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Cool Projects


Solar Skylight

How to fabricate a low-cost solar skylight with a minimum of parts!

This is a really cool project. A while ago I wanted to put a skylight tube in my kitchen. You know, the type with the tube of reflective metal and a plastic dome on the roof. Thing is, it was going to be $450 for the hardware alone, It required an 18 inch hole through the roof and really, I could have used the light more in the hallway and basement (where I couldn't put a light tube). I was also concerned about leaks on the roof hole and just didn't want to lay out the $450. Well, I just designed a solar skylight you can easily build - that fixes all three problems.

Background: Just recently, warm-white high-power LED's have become available directly from Hong Kong. They have the same quality light as a tungsten bulb and kick out as much light as a 60W bulb. They are about $7.50 each- delivered. They run 8 hours a day for 45 years. They are incredibly bright.

My thought was this: Could I run these directly off of a solar panel? No battery, no charge controller.. a direct connection with no other parts? The answer is YES. A typical 40 watt $100 solar panel produces about 20Volts. These LED's will run between 9-12Volts. Two of them wired in series run perfectly off one 40W panel. Could you run 4 of them? Yup, but they light up much earlier in the morning and go off later if you just run two.

I found an old light fixture I had bought at a garage sale and mounted two of the LED's inside it. The LED's  are mounted on "heat sinks" that conduct away excess heat from them. These metal pieces have screw holes in them, so I just screwed them onto the metal of the lighting fixture (inside).  To test it, I laid the small solar panel on the roof.
It's about 2 ft X 2 ft.  I drilled a tiny hole in the side of one of my attic vents and routed the two wires down through the attic. I drilled a 1/4 inch hole in the ceiling and mounted the lighting fixture in the kitchen. The wires from the panel came through the little hole in the ceiling under the fixture. It literally took 15 minutes total.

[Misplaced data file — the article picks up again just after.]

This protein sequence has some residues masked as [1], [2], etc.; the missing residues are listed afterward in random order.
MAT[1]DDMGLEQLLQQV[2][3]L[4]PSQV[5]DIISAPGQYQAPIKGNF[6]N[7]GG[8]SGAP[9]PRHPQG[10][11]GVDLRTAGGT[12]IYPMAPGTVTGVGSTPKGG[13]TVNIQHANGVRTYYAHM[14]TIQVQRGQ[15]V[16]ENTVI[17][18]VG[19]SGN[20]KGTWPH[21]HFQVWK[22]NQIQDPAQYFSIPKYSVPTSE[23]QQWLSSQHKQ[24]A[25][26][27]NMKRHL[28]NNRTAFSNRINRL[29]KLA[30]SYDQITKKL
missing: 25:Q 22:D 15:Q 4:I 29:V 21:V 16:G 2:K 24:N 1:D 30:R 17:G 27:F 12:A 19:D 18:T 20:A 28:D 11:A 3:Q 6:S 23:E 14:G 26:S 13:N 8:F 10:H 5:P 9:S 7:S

When the sun comes up, the lights light up (and visa versa)! I'm installing two more in my dark hallway. Even on cloudy days, they light up about half way. This setup is fantastic.

Here is a picture of two types of warm-white LEDs that are available from Hong Kong on EBay. I mounted this one on a metal heat-sink from a computer chip. These are available as junk parts from computer repair shops. I drilled in a few holes and screwed it on. You might consider adding a little heat-sink compound (silicone paste) under the LED. The computer repair  shop has this too.

Here is the other common type. It came with it's own heat-sink. Cost was $7.60 delivered. I like this type.
These make incredibly bright and warm white light. I'd say they are the same as a 75W incandescent bulb. Search for "10 watt warm-white LED heat sink". These are $50 in a fixture at the home improvement stores. Make your own!

Wiring them up is easy. One lead is marked + and the other -. The little markings are small, so I usually put a piece of red tape on the positive lead or a black marker mark on the negative lead to keep things straight. For one 40 Watt panel, you'd wire two of these in series. This is like batteries in a flashlight.. positive to negative - one to the other.
Here is the wiring setup for the basic system. You can clone this for multiple locations in the house...or get a 60 watt panel and try running 2 sets of two in parallel.
It's a good idea to buy a in-line fuse holder and fuse from Radio Shack and put it in the place shown in the diagram. There is no on-off switch. This works just like a real skylight. Wire for this can be 14 gauge "zip" lamp cord.
This is a terrific way to light up a dark hallway or bathroom. Calculating the life of the panel and LED's, it should run for 45 years at 8 hours a day! Total cost is about $125.

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